The Northeast Kingdom Chamber of Commerce typically collects its dues in the spring.
That hasn’t happened this year.
“Traditionally [in March, April and May] we would have gotten about 75 to 80 percent of dues to support us throughout the year,” said Executive Director Darcie McCann. “It went down to a trickle.”
“The figures are still coming in, but it’s going to be a significant decrease in cash flow.”
They’re not alone.
Chambers of commerce across the region are running on fumes due to the COVID-19 pandemic, which has closed businesses, canceled fundraisers, and disrupted local economies.
Doing more with less, they must help North Country and Northeast Kingdom communities dig out of the worst downturn since the Great Depression.
“We’re going to have to be innovative and brainstorm how we can survive this,” McCann said.
Chamber organizations offer a wide variety of services to local businesses. They promote them, support them, organize them, connect them, educate them, celebrate them, and advocate for them at the local, state and federal levels.
Now, that work is more urgent.
“This is like nothing we’ve ever experienced before,” McCann said. “We have to do what we’ve done well in past, and do it that much stronger and better going forward.”
It’s not just the pandemic.
In April the Northeast Kingdom Chamber joined a statewide effort — banding with sister organizations in Lyndon, Morrisville, Randolph and Stowe — to save NVU-Lyndon, NVU-Johnson and Vermont Technical College, which generate 700 jobs and $150 million in annual economic impact. They bought the schools another year, but those efforts will continue.
“We’re working with [chamber organizations] in the areas most affected by NVU and VTC,” McCann said. “Our five chambers are working really hard to get the message out that [the proposed school closures] don’t just affect higher education, they affect the regions and the state as a whole.”
In New Hampshire, Beth Cape runs the Northern Gateway Chamber of Commerce that serves 122 members in southern Coos County.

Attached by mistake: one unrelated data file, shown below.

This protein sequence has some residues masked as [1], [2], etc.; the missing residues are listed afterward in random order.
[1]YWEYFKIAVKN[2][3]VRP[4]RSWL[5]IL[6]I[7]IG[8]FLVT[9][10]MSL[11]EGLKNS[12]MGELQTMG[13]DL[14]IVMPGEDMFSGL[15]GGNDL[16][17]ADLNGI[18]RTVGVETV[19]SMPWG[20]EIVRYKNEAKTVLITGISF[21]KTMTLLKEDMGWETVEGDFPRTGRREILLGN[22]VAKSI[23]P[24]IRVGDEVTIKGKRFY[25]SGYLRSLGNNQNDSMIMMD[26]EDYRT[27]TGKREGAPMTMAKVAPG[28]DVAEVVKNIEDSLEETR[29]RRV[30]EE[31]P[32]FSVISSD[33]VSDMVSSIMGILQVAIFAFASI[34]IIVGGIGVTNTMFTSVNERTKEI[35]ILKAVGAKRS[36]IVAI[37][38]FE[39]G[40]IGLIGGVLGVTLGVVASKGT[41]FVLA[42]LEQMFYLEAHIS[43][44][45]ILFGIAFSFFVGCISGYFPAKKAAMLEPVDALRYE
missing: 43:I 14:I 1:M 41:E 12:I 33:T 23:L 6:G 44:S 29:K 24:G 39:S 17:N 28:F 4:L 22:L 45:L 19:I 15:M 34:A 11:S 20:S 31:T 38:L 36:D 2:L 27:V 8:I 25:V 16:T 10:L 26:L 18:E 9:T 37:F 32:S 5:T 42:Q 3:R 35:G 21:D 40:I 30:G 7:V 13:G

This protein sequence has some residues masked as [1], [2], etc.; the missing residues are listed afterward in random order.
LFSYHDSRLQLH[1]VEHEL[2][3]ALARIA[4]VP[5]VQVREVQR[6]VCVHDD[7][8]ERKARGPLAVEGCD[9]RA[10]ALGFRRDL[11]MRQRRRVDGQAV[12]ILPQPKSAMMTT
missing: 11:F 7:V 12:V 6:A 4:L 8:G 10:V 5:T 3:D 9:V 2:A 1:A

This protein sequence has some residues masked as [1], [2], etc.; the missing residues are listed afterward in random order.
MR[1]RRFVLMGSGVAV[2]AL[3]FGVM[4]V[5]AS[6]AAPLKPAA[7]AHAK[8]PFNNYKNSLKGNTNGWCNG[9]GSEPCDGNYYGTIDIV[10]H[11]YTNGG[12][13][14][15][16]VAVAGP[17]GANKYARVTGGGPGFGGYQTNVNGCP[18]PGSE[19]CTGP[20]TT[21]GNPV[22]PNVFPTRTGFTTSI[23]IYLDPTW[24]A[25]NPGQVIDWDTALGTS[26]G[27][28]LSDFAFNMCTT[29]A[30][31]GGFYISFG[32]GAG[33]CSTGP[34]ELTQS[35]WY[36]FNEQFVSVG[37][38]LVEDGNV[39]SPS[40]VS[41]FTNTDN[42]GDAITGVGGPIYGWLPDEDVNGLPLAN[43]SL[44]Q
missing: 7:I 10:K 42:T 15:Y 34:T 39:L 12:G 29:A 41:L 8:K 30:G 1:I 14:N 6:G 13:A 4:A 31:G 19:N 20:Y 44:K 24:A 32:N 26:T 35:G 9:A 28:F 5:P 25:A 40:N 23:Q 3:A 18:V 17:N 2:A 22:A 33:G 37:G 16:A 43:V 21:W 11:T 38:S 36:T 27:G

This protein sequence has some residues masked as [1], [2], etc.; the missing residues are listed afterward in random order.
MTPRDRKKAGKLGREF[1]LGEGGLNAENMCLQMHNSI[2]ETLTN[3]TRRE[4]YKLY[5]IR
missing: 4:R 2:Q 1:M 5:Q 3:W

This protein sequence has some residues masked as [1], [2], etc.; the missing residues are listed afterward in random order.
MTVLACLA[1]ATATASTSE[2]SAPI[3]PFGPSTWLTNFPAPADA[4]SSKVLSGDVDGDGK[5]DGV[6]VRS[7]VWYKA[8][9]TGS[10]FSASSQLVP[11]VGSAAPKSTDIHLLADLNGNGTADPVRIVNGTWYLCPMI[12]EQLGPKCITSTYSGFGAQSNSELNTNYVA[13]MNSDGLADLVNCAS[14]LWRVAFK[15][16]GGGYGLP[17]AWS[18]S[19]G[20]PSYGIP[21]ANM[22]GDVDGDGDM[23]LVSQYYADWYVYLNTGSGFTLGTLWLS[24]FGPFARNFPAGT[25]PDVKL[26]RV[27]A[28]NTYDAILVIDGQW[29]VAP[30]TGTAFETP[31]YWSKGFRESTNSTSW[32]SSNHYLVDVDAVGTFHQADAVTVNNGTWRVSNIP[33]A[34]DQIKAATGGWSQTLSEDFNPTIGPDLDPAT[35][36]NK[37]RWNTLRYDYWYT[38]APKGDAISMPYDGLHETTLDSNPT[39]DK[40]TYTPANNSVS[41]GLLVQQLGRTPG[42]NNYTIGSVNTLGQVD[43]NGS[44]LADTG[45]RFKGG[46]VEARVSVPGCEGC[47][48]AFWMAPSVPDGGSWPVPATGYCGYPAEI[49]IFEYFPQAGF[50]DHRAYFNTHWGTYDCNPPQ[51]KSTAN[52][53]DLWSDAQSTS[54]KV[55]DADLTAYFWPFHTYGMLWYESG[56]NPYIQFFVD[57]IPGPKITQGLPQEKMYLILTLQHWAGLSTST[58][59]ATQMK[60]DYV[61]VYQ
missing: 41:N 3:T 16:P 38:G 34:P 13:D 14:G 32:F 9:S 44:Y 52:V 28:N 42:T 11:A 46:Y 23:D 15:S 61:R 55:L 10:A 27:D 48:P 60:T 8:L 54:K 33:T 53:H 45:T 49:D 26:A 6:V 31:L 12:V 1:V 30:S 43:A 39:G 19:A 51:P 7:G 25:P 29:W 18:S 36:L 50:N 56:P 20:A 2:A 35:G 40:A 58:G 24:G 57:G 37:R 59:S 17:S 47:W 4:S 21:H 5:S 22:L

She is contracted part-time but typically works 50 hours a week. That’s in addition to running her own business, The Barron Brook Inn in Whitefield, which is preparing to re-open after a two month shutdown.
During the pandemic she has spent extensive time collecting information, boiling it down, and distributing it to Northern Gateway members. Her efforts have been appreciated, she said.
“I’ve received more feedback in the past two-and-a-half months than I had in the previous eight or nine years,” she said. “I feel like this is the year where [businesses] are like ‘This is why we’re chamber members.’”
Chamber organizations continue to provide member services — though webinars and virtual workshops and networking — while tackling COVID-19 concerns.
In a letter to members, Littleton Area Chamber of Commerce Executive Director Nathan Karol wrote, “[W]e have brought your stories of struggles, hope and North Country pride to the Governor and the Department of Business and Economic Affairs each week. We are advocating for the needs of the business community both at the state and federal level on an almost daily basis. We have found ways to give back, through the creation of our food drive partnerships, and are building additional educational resources to help navigate the current flow of information.”
“Optimistically, we have already begun to think about the recovery effort, and we will be at the forefront of creating partnerships, stimulating the local economy, and welcoming people back to our community when the time is right.”
Chambers will need cash to make it through.
Right now it’s hard to come by. In addition to a dues shortfall, chamber organizations have been denied federal CARES Act relief funds, due to their non-profit designation (they are 501C6).
That includes the Littleton Area, Northern Gateway and Northeast Kingdom chambers of commerce.
• The Littleton Area Chamber recently solicited donations to secure its future.
Writing to members, Karol said the 100-year old organization had been “hard hit” and needed financial assistance “to get through this unprecedented time.”
He wrote, “If each person receiving this letter gives $25, we will be well on our way to securing the future of the Littleton Area Chamber of Commerce and therefore securing the future of local and small business in the North Country.”
“If you can give a bit more, it will go further than ever before. If you are not able to give financially, but have ideas, want to volunteer, or want to find out other ways to help, please reach out to me directly for a conversation.”
• Northern Gateway remains afloat thanks to acts of generosity.
When they cancelled their annual dinner (and only fundraiser), they were allowed to keep most of the proceeds. Ticket and sponsorship revenue was applied to dues. Some donated in excess of their dues.
That and a $2,000 grant from the Tillotson Fund (through Affordable Housing Education and Development, aka AHEAD) has kept Northern Gateway afloat.
• The Northeast Kingdom Chamber of Commerce has imposed strict cost cutting measures. It’s two staffers have slashed their pay. They have their fingers crossed that revenue streams begin flowing, whether its member dues or government aid.
Until then, they will continue to do their jobs.
“We will probably be working from home until our cash flow numbers improve. But we’ll still be working hard for our members,” McCann said.
“We are facing an economic tsunami like we’ve never experienced before, and I think we’re all trying to do whatever we can to ride out the storm.”